Insights on leatherback turtle movements and high use areas in the Southwest Atlantic Ocean

Citations of this article
Mendeley users who have this article in their library.
Get full text


Leatherback sea turtles, Dermochelys coriacea, undertake broad oceanic movements while traveling between breeding and foraging areas. While satellite telemetry has been used to investigate long-term movements and diving patterns of leatherback turtles around the world, behavioral information for this species in the South Atlantic Ocean is limited. Here we present the first data on movements, habitat use and diving behavior of leatherback turtles in the Southwest Atlantic Ocean (SWA). Four leatherback turtles (two females, one male and one subadult) were fitted with satellite relayed data loggers (SRDL) in 2005 and 2006 after being incidentally captured by industrial (high seas pelagic longlines) and artisanal (coastal bottom-set gillnets) Uruguayan fisheries. Turtles tended to remain in the western side of the South Atlantic Ocean where specific areas were frequented, in one instance showing a round-trip migration between temperate and tropical waters. Previously unidentified high use areas were recognized along continental shelf and break waters in the SWA, both in temperate and tropical regions. Leatherback turtles exhibited seasonal migration patterns and displayed marked changes in diving behavior between high use areas. Furthermore, our results highlight the importance of the Rio de la Plata estuary as a key foraging area for D. coriacea in the SWA which should be considered a central focus of attention for future research and conservation efforts. © 2009 Elsevier B.V. All rights reserved.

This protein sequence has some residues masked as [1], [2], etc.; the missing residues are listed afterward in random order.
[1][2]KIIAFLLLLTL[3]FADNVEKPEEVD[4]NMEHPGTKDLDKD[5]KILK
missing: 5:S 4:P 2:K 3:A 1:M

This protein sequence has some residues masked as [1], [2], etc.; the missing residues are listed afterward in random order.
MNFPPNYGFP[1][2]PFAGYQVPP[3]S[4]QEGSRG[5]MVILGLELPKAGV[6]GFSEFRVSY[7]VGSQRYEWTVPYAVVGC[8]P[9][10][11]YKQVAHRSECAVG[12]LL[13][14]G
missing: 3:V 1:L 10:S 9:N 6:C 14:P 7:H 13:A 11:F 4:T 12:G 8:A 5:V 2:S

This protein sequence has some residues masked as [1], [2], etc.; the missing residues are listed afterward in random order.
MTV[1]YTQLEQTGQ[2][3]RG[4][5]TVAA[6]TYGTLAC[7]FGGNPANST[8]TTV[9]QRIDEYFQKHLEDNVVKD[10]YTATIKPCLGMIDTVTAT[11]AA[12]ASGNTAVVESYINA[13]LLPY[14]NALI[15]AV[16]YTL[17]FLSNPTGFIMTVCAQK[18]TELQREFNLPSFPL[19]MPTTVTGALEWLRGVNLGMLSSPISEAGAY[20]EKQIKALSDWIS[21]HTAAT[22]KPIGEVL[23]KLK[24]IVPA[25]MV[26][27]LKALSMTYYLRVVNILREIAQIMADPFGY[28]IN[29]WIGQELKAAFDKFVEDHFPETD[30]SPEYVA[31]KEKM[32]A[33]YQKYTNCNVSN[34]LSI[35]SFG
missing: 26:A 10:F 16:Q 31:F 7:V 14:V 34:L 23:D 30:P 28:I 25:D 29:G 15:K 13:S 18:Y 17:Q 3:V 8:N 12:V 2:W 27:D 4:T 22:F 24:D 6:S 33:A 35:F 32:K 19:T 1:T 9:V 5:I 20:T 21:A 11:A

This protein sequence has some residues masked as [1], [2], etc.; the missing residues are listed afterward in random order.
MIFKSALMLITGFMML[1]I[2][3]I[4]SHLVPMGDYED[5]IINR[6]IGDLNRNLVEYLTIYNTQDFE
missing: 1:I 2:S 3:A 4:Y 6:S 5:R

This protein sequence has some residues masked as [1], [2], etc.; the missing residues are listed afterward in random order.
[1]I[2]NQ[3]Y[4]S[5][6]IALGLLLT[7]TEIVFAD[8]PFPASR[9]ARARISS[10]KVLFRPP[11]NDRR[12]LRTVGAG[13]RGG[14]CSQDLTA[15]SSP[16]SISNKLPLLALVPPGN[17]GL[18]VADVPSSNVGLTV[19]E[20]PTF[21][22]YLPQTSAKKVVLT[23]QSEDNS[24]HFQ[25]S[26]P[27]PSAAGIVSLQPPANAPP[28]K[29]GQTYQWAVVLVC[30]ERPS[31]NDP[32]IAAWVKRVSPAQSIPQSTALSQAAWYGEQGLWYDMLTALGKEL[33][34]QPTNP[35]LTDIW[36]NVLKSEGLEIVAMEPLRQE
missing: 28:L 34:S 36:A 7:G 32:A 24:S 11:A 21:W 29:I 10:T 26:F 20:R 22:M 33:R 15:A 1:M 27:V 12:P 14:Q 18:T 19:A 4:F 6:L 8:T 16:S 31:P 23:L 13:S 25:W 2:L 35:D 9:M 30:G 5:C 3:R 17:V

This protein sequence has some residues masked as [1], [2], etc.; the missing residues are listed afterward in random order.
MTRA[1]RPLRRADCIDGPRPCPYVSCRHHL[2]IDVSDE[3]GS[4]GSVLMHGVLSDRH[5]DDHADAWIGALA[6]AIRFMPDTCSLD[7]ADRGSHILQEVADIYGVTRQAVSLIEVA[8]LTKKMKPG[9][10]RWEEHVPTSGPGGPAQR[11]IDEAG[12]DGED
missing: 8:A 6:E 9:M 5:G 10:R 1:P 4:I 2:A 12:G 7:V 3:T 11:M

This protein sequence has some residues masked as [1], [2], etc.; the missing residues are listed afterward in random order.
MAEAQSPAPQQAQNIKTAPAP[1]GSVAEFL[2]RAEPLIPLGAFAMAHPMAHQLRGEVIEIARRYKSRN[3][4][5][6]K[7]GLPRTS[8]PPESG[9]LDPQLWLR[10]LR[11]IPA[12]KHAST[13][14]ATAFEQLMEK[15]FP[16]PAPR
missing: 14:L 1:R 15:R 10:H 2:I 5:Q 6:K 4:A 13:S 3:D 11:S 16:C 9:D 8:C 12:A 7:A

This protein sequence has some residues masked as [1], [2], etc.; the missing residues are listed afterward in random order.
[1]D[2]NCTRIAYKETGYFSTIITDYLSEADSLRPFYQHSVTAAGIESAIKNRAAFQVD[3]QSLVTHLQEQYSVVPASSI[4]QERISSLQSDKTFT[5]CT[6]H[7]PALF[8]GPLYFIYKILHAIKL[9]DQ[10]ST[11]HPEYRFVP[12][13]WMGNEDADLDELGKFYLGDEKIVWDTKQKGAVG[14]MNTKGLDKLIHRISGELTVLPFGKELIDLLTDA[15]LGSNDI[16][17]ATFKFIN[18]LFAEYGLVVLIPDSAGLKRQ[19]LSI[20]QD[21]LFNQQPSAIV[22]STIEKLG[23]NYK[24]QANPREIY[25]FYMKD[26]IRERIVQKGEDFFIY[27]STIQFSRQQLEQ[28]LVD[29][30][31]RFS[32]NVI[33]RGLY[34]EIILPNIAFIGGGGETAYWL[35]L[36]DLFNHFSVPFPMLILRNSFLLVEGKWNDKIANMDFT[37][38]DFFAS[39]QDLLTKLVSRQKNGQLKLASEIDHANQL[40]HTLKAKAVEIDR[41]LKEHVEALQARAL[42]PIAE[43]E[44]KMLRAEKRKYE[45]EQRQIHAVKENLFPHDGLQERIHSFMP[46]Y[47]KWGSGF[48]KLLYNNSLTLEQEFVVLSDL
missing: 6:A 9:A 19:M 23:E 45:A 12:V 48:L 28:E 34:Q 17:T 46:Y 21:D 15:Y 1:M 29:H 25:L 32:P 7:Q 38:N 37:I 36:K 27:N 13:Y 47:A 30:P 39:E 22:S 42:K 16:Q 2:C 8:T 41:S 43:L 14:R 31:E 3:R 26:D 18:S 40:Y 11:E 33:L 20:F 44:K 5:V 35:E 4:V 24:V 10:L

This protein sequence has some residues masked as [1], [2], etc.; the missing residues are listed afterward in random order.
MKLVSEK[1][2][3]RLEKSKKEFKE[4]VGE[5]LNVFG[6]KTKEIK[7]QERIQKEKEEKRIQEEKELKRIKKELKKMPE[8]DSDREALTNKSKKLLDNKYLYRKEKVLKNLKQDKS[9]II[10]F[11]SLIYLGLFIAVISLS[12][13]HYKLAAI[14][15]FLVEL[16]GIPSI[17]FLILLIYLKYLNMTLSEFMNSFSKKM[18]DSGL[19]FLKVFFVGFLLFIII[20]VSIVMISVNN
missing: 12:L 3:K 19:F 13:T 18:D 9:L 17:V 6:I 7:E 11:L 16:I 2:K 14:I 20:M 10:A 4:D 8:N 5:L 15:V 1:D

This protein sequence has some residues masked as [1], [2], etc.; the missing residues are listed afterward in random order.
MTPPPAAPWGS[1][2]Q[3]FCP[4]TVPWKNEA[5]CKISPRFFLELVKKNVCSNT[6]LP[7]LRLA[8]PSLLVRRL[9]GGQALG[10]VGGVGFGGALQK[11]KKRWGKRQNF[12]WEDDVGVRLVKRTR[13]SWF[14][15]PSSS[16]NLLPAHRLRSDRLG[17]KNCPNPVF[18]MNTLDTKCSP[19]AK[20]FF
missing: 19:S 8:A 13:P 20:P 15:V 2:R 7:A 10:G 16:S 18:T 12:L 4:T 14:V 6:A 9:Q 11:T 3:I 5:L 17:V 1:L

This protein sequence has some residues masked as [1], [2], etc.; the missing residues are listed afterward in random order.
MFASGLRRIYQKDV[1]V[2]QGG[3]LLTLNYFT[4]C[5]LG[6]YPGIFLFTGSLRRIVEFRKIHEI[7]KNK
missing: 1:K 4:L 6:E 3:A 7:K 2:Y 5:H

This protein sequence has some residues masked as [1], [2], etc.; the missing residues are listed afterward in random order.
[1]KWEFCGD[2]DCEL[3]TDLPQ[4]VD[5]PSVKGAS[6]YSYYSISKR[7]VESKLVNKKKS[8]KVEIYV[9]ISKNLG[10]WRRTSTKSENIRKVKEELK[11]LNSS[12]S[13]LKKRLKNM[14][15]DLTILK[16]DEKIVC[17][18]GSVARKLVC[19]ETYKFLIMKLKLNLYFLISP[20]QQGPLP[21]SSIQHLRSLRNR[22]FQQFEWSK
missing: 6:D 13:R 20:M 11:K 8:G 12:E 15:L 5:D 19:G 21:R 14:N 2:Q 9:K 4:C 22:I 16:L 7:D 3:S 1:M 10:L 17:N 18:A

López-Mendilaharsu, M., Rocha, C. F. D., Miller, P., Domingo, A., & Prosdocimi, L. (2009). Insights on leatherback turtle movements and high use areas in the Southwest Atlantic Ocean. Journal of Experimental Marine Biology and Ecology, 378(1–2), 31–39.

Register to see more suggestions

Mendeley helps you to discover research relevant for your work.

Already have an account?

Save time finding and organizing research with Mendeley

Sign up for free